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Government Agencies Reach Out on Importance of Reporting Crime

By | 2012-08-30T09:00:00-04:00 August 30th, 2012|Michigan, News|

“We, as a community, haven’t had the best relationships with government agencies,” said Equality Michigan Director of Victim Services Nusrat Ventimiglia as she introduced a panel of representatives from State and Federal departments in town to discuss the issue of crime reporting. “But times have changed and we have tremendous allies in the FBI and law enforcement.”
Representatives from the U.S. Attorney’s Office, the Federal Bureau of Investigation, the Department of Alcohol, Tobacco and Firearms, and the U.S. Department of Education joined Equality Michigan and Affirmations on Aug. 22 for the Federal Hate Crimes Dialogue about LGBT Bullying and Harassment and Hate Crimes in Our Communities. The event was at Affirmations in Ferndale.
Ventimiglia explained that the LGBT community has historically underreported crime, noting that at Equality Michigan only 52 percent of the cases they hear about are reported to law enforcement.
Brenda Jeanetta, Corruption and Civil Rights Coordinator for the FBI, said, “There is a reluctance to report a crime because of reluctance to admit affiliation with the LGBT community. Maybe someone doesn’t want to come to law enforcement, but they may come to Equality Michigan or Affirmations.”
The importance of reporting isn’t just so that the victim can get help. It can help stop someone from going on to victimize others. And the numbers of crimes are used when lobbying for legislation, applying for grants, and showing society in general how crimes of bias hurt an entire class of people.
Dan Levy of the Michigan Department of Civil Rights said, “It’s too easy when things aren’t being reported for people to say it’s no big deal.”
He said that crime reporting data helps demonstrate the need for inclusive hate crimes protections and programming to address the needs of the LGBT community. He added an example of where one incident report can have an un-told chain effect.
“People don’t always see the way their reporting makes a difference,” Levy said. He gave an example of a police officer being unprofessional on a traffic stop. “A person tells the police supervisor about an action. The supervisor talks to the officer, or maybe even the whole department, and from then on people are treated differently, but they [the person who made the report] may never know about it.”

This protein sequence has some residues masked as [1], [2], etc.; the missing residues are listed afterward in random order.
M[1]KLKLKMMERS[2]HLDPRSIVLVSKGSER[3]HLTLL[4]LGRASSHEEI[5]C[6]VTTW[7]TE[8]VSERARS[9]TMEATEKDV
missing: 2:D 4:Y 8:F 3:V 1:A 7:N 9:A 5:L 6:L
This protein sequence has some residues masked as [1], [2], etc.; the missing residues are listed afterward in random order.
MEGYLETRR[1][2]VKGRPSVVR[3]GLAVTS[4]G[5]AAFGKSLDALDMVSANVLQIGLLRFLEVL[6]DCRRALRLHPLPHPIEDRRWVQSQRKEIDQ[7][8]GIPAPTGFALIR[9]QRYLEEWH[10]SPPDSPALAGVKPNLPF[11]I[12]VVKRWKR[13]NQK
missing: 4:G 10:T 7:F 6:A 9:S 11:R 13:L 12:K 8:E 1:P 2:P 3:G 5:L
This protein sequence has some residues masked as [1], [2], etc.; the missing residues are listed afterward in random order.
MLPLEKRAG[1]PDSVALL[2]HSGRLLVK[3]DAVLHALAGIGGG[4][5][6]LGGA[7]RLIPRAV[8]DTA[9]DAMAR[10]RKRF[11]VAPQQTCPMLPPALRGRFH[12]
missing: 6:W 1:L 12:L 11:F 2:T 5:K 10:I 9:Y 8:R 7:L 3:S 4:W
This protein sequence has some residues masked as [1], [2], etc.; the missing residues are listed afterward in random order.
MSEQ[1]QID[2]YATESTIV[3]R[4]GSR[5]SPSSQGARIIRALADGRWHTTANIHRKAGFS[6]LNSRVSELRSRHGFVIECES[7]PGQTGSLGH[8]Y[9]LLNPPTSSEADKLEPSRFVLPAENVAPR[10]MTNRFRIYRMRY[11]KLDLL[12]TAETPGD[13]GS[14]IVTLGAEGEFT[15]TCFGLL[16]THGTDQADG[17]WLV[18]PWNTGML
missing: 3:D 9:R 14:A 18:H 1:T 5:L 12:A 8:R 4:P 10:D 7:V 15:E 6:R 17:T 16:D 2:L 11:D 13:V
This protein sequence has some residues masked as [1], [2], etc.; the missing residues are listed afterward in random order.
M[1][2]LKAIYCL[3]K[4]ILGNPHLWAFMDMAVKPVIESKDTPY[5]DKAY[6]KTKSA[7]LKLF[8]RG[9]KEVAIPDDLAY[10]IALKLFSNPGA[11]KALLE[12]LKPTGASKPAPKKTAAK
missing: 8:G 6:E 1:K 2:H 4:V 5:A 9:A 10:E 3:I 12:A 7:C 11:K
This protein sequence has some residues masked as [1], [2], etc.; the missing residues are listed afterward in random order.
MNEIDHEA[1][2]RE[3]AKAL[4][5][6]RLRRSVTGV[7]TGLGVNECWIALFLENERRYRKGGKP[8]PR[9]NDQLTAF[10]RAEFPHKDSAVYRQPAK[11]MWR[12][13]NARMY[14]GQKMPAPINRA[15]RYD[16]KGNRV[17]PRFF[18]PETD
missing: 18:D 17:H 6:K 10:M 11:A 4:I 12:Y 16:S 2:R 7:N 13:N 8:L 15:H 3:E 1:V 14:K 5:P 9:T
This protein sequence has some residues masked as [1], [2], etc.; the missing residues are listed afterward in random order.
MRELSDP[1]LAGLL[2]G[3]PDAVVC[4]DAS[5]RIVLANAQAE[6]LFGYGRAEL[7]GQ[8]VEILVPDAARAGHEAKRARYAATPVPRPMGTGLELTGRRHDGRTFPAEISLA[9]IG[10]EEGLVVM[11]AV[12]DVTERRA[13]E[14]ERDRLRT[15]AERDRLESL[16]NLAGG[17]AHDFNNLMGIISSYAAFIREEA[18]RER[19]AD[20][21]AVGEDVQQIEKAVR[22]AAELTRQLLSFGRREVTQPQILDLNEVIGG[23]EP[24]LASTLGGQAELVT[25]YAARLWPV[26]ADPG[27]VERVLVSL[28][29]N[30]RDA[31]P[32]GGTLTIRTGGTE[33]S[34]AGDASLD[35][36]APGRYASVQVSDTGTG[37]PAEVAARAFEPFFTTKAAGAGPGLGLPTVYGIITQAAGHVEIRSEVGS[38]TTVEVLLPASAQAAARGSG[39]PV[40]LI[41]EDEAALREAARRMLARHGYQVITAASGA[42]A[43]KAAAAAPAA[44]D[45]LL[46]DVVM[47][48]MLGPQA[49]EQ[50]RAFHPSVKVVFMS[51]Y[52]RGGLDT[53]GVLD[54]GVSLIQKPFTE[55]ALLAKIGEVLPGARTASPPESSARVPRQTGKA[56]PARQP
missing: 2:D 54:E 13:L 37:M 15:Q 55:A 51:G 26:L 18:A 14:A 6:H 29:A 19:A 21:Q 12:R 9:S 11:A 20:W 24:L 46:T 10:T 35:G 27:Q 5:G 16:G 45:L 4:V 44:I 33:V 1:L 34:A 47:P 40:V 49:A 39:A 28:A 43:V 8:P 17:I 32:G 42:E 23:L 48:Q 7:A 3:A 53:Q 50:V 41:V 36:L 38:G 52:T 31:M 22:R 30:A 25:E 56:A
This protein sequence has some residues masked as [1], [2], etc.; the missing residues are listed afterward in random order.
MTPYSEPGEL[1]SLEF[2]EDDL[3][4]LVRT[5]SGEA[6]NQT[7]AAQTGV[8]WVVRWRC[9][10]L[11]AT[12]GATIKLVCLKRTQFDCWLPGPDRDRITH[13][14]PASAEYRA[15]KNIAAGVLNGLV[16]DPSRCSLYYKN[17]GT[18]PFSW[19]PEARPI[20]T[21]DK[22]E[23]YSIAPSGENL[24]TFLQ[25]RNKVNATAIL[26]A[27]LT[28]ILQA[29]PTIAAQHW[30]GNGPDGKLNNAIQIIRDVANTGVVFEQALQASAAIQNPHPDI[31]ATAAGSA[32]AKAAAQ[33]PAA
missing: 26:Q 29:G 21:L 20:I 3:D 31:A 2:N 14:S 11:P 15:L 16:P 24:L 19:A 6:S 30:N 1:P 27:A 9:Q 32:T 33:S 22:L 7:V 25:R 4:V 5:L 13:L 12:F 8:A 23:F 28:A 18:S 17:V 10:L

Levy also bridged the gap between federal hate crimes and state hate crimes. The Matthew Sheppard and James Byrd Jr. Hate Crimes Prevention Act of 2009 only covers crimes that the Federal government is able to prosecute and is limited to violent acts. “Personal property crimes…need to be covered by a state hate crimes law. In Michigan the State Police, the Sheriffs Association, the Chiefs of Police Association and the Prosecuting Attorneys Association have all come out in support of amending the state hate crimes law to include sexual orientation, expression and identity. …From a law enforcement perspective, this is a law enforcement issue. This is a community safety issue. It’s not a gay rights issue. It’s not about lifestyles. It’s about people being protected from crimes.”
Under the current Michigan hate crimes law, if someone does property damage or makes threats towards someone with elements of ethnic intimidation or religious hate, or hate against people because of their age, gender or disability they could be charged with a hate crime. This means that their action was not just intended to harm the victim, but also to spread fear in that victim’s community. However, if someone commits a crime meant to spread fear in the gay community, there is no legal recognition of this broader impact. Levy said that sometimes local law enforcement may not take it seriously if someone has a gay slur graffittied on their garage or if other threats are made, because there is no good law in place defining those as bias motivated.
Ted Wammers of the U.S. Dept. of Education explained that students need not fear reporting bullying or harassment, because even though the anti-bullying laws are not enumerated to protect LGBT youth, they do have protection for every student from the acts of bullying.
U.S. District Attorney Ann Thompson also assured the public that they work within the confines of the law to get justice for people in the LGBT community, explaining that sometimes harassment can be given harsher penalties if it falls into the realm of other laws. For example, there are federal laws that can be used if threats are made over a computer or using U.S. Mail and there are sentencing enhancements that can be made if other forms of bias are used.
The overall message of the day was that people who are victims of crimes should report them, if not to law enforcement, at least to an agency like Affirmations or Equality Michigan so they can track the number of reported incidents and let victims know about what support may be available to them. Affirmations refers victims to Equality Michigan for reporting.

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